I had an awesome time meeting you on Monday afternoon, and can’t wait to see the progress of this project and to hear and see all of your input! So, let’s get started!
I wanted to bring up some of the main points that we talked about from Luis’ introductory presentation.
First off, we started talking about the word “wall”. What does the word “wall” mean to you? Maybe it is something impenetrable, a barrier of some sort, keeping the outside world out, the inside world in. Maybe the “wall” makes you feel restrained, imprisoned, or maybe it makes you feel safe. Also, important to think about are the different forms a wall can take on. A wall can be physical, like the ‘fence’ between the US and Mexico, or the Berlin Wall, literally keeping one space from another. But there can also be different types of “walls” or barriers. Think culturally: how does language create a cultural barrier? What else contributes to the creation of cultural boundaries? Inversely, how do we make these boundaries disappear? Do we need the boundaries, or would we be better off without them? Also, how do these boundaries affect an individual and their place in society? Do they belong to a ‘group’ or are they lost in the gray area?
Second, we talked about the “World of the Play” and immigration. Where and when is this play taking place? There are a couple different answers to this question. Well, it is taking place now, in the year 2012, and the setting is the Arizona desert. But, it is also taking place in the past, and in the future, and all over the world. This is because humans have been migrating across the earth for as long as we have existed.
Native American cultures have their own knowledge and theories of their origins and we must respect their right to determine their own history. They believe their ancestors originated in the lands we now call the Americas. Some indigenous populations in North America have always believed we are now living and have always lived on Turtle Island. As you read the story of Turtle Island, think about the discord between the sisters and brothers in the beginning, and how this can relate to the world today. How does this story relate to immigration? What does Turtle Island represent? How has immigration to Turtle Island affected Native American Nations?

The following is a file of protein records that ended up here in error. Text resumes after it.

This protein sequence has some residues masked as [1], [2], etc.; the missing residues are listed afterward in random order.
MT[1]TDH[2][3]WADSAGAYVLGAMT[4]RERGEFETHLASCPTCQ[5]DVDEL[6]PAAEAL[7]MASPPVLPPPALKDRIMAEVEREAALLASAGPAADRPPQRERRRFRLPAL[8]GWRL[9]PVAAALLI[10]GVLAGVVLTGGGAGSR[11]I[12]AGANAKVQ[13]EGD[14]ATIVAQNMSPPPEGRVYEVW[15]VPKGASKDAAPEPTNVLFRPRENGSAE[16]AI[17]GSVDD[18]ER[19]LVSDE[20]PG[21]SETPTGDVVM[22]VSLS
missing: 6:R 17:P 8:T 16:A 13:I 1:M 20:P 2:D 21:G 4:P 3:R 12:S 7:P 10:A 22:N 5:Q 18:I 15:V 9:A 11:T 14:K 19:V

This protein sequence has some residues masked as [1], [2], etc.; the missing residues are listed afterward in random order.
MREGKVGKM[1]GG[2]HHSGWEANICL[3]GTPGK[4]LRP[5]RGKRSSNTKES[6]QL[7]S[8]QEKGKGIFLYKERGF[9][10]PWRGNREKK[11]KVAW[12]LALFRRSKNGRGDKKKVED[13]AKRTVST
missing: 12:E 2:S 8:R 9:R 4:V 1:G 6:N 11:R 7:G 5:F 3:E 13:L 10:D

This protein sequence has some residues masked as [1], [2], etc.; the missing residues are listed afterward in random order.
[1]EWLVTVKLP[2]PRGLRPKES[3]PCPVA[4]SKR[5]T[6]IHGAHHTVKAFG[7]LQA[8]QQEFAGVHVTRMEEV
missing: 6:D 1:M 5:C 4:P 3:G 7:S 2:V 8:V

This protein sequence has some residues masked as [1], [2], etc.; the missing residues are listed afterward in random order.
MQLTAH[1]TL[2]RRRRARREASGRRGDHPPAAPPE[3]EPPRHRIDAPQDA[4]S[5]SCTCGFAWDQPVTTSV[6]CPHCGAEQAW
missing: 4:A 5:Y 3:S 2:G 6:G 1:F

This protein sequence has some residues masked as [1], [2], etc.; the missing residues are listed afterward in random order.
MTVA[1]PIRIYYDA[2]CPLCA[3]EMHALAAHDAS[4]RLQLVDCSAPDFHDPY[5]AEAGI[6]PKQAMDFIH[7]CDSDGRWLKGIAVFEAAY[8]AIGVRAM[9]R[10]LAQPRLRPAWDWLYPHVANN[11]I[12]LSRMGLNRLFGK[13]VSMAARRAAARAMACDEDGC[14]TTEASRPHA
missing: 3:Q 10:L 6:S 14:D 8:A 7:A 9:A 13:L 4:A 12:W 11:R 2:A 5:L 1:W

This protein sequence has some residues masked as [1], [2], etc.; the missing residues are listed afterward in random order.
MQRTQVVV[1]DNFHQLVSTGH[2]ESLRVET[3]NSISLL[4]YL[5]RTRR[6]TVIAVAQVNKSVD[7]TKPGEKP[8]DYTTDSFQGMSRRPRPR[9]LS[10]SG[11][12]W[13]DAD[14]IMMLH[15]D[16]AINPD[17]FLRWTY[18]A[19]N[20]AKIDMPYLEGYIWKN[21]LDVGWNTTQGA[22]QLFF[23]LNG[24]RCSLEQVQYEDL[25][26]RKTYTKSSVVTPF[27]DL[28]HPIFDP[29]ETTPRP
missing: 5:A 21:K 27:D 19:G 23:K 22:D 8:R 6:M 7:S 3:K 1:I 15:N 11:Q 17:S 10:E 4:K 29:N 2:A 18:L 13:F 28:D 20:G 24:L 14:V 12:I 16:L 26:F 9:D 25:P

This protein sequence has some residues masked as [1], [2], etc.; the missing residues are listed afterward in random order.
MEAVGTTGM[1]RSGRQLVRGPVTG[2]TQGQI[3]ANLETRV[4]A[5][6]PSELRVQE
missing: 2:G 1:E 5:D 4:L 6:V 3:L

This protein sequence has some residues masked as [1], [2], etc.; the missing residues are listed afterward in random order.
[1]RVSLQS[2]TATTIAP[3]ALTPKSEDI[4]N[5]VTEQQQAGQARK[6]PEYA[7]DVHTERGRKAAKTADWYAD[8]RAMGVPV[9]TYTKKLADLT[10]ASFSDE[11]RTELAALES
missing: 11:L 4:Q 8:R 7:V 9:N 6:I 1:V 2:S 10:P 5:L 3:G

You are probably most familiar with the theory that modern humans, our earliest common ancestors, originated in Africa. These early peoples began to migrate their way out of Africa through Europe, Asia, and over the frozen Bering Strait, into the land we now call Alaska, and eventually populating and settling into North, Central, and South America.
As time passed, humans began to separate themselves into countries on Turtle Island. Russia rushing to claim the West, the British in the East, and the Spanish the south, all while displacing and nearly wiping out Native American cultures. The main point is that the history of migration and immigration in the land we now call the United States of America is a very complex story. It takes time and further study to understand the social and economic issues that force people to move to another land in search of better opportunities for their families.
One more thing I’m going to bring up is Maslow’s hierarchy of human needs. Here I have included a link with a diagram.
How does this triangle tie into immigration?